The Scottish property market has seen a great deal of disruption over the last two years. First came uncertainty over the housing market caused by the Scottish Independence Referendum in September 2014. Unsure how prices would be affected by a potential departure from the UK, buyers and sellers wavered in their decision making.
The introduction of Land and Buildings Transaction Tax (LBTT), which replaced the old Stamp Duty Land Tax system, followed in January 2015. This led buyers to re-evaluate their finances and purchasing strategy.
This year we are seeing the impact of the second phase of LBTT, the Additional Dwellings Supplement (ADS), which levies a further 3% tax on second homes or buy-to-let properties valued over £40,000.
As a result one to two bed properties across Scotland in areas popular with tenants have seen a huge increase in demand in the first quarter. Statistics from Registers of Scotland show that in the first quarter of 2016, the number of flats sold was up 24% on the previous year. And this effect has been felt throughout the market, with the number of sales of all residential properties up 18% on average. This represents the busiest sales period since the same quarter in 2008.
Whilst many foresaw a quietening in the market following the introduction of the new ADS tax, this has not yet seemed to be the case, with indications showing no let-up in demand for sought after properties.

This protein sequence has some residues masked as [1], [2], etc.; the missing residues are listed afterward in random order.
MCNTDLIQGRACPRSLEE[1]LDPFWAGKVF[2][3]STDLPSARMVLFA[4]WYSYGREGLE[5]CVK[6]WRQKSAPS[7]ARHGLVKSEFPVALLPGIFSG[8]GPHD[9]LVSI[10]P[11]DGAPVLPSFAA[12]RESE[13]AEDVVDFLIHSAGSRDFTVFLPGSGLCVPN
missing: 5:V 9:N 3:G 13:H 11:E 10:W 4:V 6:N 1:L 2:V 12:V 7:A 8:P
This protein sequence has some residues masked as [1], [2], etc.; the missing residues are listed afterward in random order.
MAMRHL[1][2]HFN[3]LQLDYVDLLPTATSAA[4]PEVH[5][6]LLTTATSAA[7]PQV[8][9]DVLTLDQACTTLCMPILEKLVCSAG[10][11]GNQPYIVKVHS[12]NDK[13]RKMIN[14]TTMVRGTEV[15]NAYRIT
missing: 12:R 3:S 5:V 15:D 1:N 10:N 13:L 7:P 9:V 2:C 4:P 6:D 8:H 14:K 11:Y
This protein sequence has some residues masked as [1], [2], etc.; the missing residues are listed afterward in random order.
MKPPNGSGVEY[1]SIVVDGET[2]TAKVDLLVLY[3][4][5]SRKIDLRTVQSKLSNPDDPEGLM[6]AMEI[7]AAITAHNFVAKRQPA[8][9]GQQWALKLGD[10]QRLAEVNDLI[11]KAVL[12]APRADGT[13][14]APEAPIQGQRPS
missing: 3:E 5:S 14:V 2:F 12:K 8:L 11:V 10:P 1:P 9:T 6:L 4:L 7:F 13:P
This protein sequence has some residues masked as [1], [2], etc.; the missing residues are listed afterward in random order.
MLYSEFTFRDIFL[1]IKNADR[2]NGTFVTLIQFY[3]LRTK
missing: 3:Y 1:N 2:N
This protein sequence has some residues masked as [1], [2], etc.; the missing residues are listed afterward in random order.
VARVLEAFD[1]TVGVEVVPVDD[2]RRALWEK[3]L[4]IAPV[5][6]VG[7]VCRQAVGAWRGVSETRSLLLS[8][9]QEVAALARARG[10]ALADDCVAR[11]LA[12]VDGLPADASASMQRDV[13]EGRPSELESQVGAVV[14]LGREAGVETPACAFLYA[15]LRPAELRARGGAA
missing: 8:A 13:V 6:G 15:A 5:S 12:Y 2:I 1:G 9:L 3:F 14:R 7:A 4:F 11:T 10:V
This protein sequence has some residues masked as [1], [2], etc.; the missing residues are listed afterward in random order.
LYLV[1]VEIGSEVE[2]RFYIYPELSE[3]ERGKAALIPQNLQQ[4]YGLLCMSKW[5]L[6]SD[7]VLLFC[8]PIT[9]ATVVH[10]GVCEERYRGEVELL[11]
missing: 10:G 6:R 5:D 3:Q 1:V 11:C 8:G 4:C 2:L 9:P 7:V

In the midst of these robust statistics however, the headlines tell a different story – announcing falling housing prices across the country. So how do we tell what is happening with the property market?
Firstly, it’s important to remember where we are in relation to the impact of LBTT. This new system introduced a significant increase in tax for properties at the top of the market. In order to avoid this, many of Scotland’s highest value properties were bought and sold before this kicked in, pushing average sales values up. With fewer high-end properties now changing hands, the average sale price across the board has fallen – however looking at specific areas of the market there is a very positive outlook.
And this is the danger of trying to ‘read the tea leaves’ of a property market with so many external factors buffeting it. With Brexit looming, investors and foreign buyers may yet again be reticent to place their money into a market where the future is as yet unclear.
But what does this mean for the people on the ground? The first time buyer who has scrimped and saved to pull together a deposit, the couple selling to move up the ladder to their future family home? It can be confusing and disorienting to read one day that property prices are down and the next day that demand is outstripping supply.
In such an uncertain market, it really does pay to get advice on the market from an expert. A local estate agent who really knows your market, has knowledge of historic trends, and can identify a blip in the market vs a larger move is invaluable in a changeable market.
With a decision as important as when to buy and sell, and how much for, you want to know you’re making the right choice. Statistics and figures may help to make headlines, but at the end of the day, it’s your move, and it must suit your circumstances.